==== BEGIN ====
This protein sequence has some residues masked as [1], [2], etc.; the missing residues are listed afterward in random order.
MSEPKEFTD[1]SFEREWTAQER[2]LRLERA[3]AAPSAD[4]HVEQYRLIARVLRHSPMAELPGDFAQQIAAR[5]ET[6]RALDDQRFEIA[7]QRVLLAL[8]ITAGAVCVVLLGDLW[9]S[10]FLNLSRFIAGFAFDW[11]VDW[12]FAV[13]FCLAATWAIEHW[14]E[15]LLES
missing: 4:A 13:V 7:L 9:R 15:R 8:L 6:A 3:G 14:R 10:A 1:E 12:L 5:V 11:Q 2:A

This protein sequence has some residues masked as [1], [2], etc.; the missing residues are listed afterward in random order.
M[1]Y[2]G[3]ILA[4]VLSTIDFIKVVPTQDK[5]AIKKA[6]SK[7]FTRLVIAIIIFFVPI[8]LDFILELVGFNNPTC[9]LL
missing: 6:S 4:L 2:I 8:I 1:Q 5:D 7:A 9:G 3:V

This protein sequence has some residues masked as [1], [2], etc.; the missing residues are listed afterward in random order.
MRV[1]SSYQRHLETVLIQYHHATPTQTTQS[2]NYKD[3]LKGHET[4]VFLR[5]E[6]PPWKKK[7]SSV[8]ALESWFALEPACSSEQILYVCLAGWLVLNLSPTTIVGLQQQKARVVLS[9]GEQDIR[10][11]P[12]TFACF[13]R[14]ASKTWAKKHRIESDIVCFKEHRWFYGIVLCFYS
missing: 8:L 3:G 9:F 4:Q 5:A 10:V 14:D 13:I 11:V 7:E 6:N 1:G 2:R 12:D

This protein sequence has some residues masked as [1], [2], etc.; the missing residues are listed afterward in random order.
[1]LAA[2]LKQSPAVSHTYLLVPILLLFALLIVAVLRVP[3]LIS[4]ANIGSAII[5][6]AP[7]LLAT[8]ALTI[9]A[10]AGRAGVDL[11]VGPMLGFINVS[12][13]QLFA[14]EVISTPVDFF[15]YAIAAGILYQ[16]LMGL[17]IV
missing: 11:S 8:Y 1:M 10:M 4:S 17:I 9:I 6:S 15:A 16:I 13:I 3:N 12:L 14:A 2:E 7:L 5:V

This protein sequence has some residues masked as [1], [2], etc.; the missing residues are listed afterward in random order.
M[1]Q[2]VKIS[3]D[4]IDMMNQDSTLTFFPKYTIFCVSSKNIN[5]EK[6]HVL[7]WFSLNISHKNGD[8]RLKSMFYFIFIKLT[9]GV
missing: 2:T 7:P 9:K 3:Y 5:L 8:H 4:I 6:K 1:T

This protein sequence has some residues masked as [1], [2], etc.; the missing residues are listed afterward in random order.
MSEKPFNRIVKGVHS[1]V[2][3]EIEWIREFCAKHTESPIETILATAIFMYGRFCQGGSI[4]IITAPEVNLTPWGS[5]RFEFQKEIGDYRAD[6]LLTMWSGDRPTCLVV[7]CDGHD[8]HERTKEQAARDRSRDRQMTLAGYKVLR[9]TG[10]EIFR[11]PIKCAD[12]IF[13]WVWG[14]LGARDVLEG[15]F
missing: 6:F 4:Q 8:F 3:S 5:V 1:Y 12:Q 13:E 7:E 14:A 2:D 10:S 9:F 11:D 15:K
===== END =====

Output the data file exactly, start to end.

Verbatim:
This protein sequence has some residues masked as [1], [2], etc.; the missing residues are listed afterward in random order.
MSEPKEFTD[1]SFEREWTAQER[2]LRLERA[3]AAPSAD[4]HVEQYRLIARVLRHSPMAELPGDFAQQIAAR[5]ET[6]RALDDQRFEIA[7]QRVLLAL[8]ITAGAVCVVLLGDLW[9]S[10]FLNLSRFIAGFAFDW[11]VDW[12]FAV[13]FCLAATWAIEHW[14]E[15]LLES
missing: 4:A 13:V 7:L 9:R 15:R 8:L 6:A 3:G 14:R 10:A 1:E 12:L 5:V 11:Q 2:A

This protein sequence has some residues masked as [1], [2], etc.; the missing residues are listed afterward in random order.
M[1]Y[2]G[3]ILA[4]VLSTIDFIKVVPTQDK[5]AIKKA[6]SK[7]FTRLVIAIIIFFVPI[8]LDFILELVGFNNPTC[9]LL
missing: 6:S 4:L 2:I 8:I 1:Q 5:D 7:A 9:G 3:V

This protein sequence has some residues masked as [1], [2], etc.; the missing residues are listed afterward in random order.
MRV[1]SSYQRHLETVLIQYHHATPTQTTQS[2]NYKD[3]LKGHET[4]VFLR[5]E[6]PPWKKK[7]SSV[8]ALESWFALEPACSSEQILYVCLAGWLVLNLSPTTIVGLQQQKARVVLS[9]GEQDIR[10][11]P[12]TFACF[13]R[14]ASKTWAKKHRIESDIVCFKEHRWFYGIVLCFYS
missing: 8:L 3:G 9:F 4:Q 5:A 10:V 14:D 13:I 11:V 7:E 6:N 1:G 2:R 12:D

This protein sequence has some residues masked as [1], [2], etc.; the missing residues are listed afterward in random order.
[1]LAA[2]LKQSPAVSHTYLLVPILLLFALLIVAVLRVP[3]LIS[4]ANIGSAII[5][6]AP[7]LLAT[8]ALTI[9]A[10]AGRAGVDL[11]VGPMLGFINVS[12][13]QLFA[14]EVISTPVDFF[15]YAIAAGILYQ[16]LMGL[17]IV
missing: 11:S 8:Y 1:M 10:M 4:S 17:I 9:I 6:S 15:A 16:I 13:I 3:N 12:L 14:A 2:E 7:L 5:V

This protein sequence has some residues masked as [1], [2], etc.; the missing residues are listed afterward in random order.
M[1]Q[2]VKIS[3]D[4]IDMMNQDSTLTFFPKYTIFCVSSKNIN[5]EK[6]HVL[7]WFSLNISHKNGD[8]RLKSMFYFIFIKLT[9]GV
missing: 2:T 7:P 9:K 3:Y 5:L 8:H 4:I 6:K 1:T

This protein sequence has some residues masked as [1], [2], etc.; the missing residues are listed afterward in random order.
MSEKPFNRIVKGVHS[1]V[2][3]EIEWIREFCAKHTESPIETILATAIFMYGRFCQGGSI[4]IITAPEVNLTPWGS[5]RFEFQKEIGDYRAD[6]LLTMWSGDRPTCLVV[7]CDGHD[8]HERTKEQAARDRSRDRQMTLAGYKVLR[9]TG[10]EIFR[11]PIKCAD[12]IF[13]WVWG[14]LGARDVLEG[15]F
missing: 6:F 4:Q 8:F 3:S 5:V 1:Y 12:Q 13:E 7:E 14:A 2:D 10:S 9:F 11:D 15:K